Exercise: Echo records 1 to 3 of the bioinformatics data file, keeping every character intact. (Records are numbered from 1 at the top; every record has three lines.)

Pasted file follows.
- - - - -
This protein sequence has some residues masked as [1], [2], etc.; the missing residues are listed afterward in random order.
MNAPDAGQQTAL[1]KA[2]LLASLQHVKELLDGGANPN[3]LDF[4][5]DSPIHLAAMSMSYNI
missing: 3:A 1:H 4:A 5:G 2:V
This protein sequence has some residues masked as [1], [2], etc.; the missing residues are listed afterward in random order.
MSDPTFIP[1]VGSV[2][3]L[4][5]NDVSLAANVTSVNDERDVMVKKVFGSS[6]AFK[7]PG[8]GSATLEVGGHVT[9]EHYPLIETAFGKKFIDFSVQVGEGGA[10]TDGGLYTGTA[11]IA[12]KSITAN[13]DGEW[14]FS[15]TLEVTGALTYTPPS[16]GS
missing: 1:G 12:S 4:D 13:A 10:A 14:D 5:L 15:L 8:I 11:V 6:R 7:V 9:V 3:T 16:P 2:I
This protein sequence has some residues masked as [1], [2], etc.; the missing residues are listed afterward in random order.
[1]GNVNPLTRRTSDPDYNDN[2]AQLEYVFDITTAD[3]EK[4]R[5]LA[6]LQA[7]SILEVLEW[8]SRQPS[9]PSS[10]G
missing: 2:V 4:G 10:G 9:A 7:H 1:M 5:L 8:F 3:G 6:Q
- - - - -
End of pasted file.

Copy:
This protein sequence has some residues masked as [1], [2], etc.; the missing residues are listed afterward in random order.
MNAPDAGQQTAL[1]KA[2]LLASLQHVKELLDGGANPN[3]LDF[4][5]DSPIHLAAMSMSYNI
missing: 3:A 1:H 4:A 5:G 2:V
This protein sequence has some residues masked as [1], [2], etc.; the missing residues are listed afterward in random order.
MSDPTFIP[1]VGSV[2][3]L[4][5]NDVSLAANVTSVNDERDVMVKKVFGSS[6]AFK[7]PG[8]GSATLEVGGHVT[9]EHYPLIETAFGKKFIDFSVQVGEGGA[10]TDGGLYTGTA[11]IA[12]KSITAN[13]DGEW[14]FS[15]TLEVTGALTYTPPS[16]GS
missing: 1:G 12:S 4:D 13:A 10:A 14:D 5:L 15:L 8:I 11:V 6:R 7:V 9:V 3:T 16:P 2:I
This protein sequence has some residues masked as [1], [2], etc.; the missing residues are listed afterward in random order.
[1]GNVNPLTRRTSDPDYNDN[2]AQLEYVFDITTAD[3]EK[4]R[5]LA[6]LQA[7]SILEVLEW[8]SRQPS[9]PSS[10]G
missing: 2:V 4:G 10:G 9:A 7:H 1:M 5:L 8:F 3:G 6:Q